|Posted by H. S. Teoh|
in reply to rempas
Posted in reply to rempas
On Fri, Mar 04, 2022 at 03:05:36PM +0000, rempas via D.gnu wrote:
> From what I know, most people (if not all), seem to prefer LDC over GDC. When it comes to C, I always prefer GCC as GCC's backend compiles code faster and also produces code will run faster than LLVM (even if the differences are small). When it comes to D, GDC seems to compile code faster in my machine (AMD Ryzen 5 2400G) than LDC about 3-4 times faster!
> However, I'm really skeptical as to why people seem to prefer LDC and I wonder if GDC is not as stable and reliable as LDC or if most code that uses recent code doesn't work in GDC. I have also heard that LDC get support for new things faster than GDC. Is that true? And if yes, then for how much difference are we talking about?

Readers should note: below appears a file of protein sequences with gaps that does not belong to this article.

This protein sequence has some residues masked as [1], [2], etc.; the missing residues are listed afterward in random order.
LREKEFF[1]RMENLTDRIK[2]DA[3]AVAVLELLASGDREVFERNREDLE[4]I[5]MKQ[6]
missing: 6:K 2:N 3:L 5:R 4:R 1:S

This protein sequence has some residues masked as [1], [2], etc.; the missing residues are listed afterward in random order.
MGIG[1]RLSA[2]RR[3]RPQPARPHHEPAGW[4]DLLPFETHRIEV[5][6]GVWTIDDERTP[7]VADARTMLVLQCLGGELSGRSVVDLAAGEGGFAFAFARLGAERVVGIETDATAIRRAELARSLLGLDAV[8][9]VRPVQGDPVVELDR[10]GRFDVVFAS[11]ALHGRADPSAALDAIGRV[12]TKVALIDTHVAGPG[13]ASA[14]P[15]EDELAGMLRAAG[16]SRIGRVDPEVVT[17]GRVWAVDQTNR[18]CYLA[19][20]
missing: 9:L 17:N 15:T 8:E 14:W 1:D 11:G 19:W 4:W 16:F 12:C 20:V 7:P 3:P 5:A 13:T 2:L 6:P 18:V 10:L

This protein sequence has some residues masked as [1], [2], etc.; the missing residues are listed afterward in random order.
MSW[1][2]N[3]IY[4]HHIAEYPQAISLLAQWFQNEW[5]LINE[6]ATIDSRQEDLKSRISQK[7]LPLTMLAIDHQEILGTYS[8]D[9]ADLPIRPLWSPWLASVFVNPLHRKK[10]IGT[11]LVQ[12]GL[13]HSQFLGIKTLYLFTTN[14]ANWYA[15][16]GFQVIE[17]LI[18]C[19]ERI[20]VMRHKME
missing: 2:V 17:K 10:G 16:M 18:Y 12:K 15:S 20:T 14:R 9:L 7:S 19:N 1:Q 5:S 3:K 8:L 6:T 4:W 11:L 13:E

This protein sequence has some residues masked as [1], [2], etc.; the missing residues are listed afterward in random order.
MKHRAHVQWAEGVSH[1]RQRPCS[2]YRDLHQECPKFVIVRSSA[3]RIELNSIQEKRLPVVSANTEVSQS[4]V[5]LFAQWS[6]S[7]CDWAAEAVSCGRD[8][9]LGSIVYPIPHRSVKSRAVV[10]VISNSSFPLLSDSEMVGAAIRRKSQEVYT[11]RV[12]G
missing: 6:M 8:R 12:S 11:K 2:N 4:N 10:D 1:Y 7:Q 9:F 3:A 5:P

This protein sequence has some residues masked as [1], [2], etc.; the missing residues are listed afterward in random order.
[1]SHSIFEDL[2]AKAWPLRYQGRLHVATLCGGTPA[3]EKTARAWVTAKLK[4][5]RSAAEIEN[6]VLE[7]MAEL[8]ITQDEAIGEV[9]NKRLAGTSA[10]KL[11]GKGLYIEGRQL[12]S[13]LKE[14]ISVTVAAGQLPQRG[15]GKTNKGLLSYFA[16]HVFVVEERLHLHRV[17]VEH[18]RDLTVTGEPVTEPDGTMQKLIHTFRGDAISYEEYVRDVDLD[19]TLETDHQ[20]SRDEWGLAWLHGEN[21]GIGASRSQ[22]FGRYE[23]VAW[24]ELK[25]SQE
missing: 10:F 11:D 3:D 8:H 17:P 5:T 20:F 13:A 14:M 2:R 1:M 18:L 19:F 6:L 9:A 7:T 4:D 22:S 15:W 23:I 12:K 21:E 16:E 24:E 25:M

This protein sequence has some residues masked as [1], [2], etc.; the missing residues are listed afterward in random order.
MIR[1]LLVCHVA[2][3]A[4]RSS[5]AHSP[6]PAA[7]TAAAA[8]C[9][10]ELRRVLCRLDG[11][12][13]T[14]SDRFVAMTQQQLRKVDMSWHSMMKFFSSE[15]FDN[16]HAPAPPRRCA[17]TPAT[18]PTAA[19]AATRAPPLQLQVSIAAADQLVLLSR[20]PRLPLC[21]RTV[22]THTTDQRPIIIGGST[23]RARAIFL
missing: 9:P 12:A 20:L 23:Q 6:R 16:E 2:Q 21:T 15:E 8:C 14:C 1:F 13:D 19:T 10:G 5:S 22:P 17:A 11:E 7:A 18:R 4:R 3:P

Both GDC and LDC are good compilers. I wouldn't hesitate to use either if performance is important in what I'm doing.
The only difference is that GDC, being a part of the GCC project, is tied to the GCC release cycle, so it tends to lag behind DMD and LDC in terms of the latest language developments. LDC releases on its own schedule, and as of a year or two ago, has been closely tracking DMD releases, so it is very up-to-date in terms of language development. Being practically on par with DMD means that I can easily switch between DMD and LDC latest releases without having to worry about my code being incompatible with either. (Though generally that doesn't really happen that much, and hardly at all if you aren't always keeping tabs on the latest language developments.)
If your code isn't reliant on the bleeding edge, though, GDC is definitely not inferior to LDC in any way.
It's bad luck to be superstitious. -- YHL